Case Study

A 63 year old right-handed male with treated hypertension, diabetes, and hyperlipidemia presented to the emergency department after experiencing a witnessed "grand mal" seizure. CT disclosed a right frontal mass. He was administered Levetiracetam (LEV) 1000 mg IV. Neurology evaluation revealed a new left hemiparesis. Upon arrival to the NICU he was mildly somnolent. An EEG was obtained after arrival to the NICU and revealed the following;

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How can EEG help after a seizure?

The EEG demonstrated periodic lateralized epileptiform discharges (PLEDs) maximal at the right frontal-central electrode derivations (black arrows). The tracing reflects the interictal-ictal continuum of right frontal PLEDs with left eye movements (blue arrows) from a focal seizure. Continuous EEG monitoring is helpful in identifying unrecognized seizures when mental status remains impaired after a seizure.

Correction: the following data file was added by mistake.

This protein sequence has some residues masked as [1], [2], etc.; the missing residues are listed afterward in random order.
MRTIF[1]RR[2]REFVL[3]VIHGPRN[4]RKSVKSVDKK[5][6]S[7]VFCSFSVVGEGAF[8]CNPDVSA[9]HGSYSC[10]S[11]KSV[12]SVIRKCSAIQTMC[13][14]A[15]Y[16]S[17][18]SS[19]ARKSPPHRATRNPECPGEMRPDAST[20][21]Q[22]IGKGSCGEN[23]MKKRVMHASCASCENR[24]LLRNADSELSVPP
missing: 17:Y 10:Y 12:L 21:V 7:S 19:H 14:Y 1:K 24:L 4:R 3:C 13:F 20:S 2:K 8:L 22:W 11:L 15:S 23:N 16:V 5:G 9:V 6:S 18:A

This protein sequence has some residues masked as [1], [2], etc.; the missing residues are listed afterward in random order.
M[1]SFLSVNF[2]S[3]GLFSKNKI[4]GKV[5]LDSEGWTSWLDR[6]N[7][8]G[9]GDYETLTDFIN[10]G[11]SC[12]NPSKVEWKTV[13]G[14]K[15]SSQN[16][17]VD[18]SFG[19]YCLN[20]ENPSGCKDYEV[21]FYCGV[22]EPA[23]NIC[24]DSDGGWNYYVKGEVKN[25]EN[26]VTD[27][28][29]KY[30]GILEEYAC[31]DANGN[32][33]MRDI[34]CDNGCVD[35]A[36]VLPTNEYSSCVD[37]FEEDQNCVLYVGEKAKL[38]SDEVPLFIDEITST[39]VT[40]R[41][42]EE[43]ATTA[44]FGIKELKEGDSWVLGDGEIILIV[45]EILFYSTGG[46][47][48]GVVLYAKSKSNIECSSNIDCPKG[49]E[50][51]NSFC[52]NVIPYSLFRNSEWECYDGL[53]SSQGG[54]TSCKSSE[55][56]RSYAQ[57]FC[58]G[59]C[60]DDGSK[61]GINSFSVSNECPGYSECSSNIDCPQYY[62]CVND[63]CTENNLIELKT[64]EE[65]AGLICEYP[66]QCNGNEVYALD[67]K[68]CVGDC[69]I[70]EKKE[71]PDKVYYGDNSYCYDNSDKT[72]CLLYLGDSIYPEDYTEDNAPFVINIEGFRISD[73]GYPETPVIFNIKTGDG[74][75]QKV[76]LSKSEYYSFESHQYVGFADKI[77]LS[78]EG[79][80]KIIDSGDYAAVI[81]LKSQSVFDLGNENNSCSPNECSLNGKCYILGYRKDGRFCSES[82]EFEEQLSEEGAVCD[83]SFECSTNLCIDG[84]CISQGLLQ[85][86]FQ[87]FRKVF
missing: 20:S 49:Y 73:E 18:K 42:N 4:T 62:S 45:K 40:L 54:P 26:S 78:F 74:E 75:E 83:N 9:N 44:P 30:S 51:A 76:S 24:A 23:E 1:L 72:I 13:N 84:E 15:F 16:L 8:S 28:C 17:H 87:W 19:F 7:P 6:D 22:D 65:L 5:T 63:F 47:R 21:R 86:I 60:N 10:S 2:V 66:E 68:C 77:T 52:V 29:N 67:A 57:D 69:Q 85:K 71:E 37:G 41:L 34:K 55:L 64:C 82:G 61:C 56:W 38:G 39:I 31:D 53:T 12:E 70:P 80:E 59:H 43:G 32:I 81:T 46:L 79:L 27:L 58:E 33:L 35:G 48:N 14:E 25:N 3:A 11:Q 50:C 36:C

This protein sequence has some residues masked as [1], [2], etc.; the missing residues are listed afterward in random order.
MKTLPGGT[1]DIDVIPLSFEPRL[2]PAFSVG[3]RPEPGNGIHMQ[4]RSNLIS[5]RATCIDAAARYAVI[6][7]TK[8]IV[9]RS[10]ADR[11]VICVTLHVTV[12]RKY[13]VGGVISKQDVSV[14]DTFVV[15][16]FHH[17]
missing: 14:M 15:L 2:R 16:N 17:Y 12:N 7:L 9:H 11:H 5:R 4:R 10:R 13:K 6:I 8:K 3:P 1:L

LEV was a good choice in this case due to its' favorable pharmacokinetics, concurrent conditions and their treatments due to a lack of drug-drug interactions. Structural lesions often predict a high risk for seizure recurrence as well as a poor response to treatment. He received additional LEV and recovered without incident.

References

  1. Claassen J, Mayer SA, Kowalski RG, Emerson RG, Hirsch LJ. Detection of electrographic seizures with continuous EEG monitoring in critically ill patients. Neurology 2004;62:1743-1748.
Authored By: 
William O. Tatum DO
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Authored Date: 
10/2010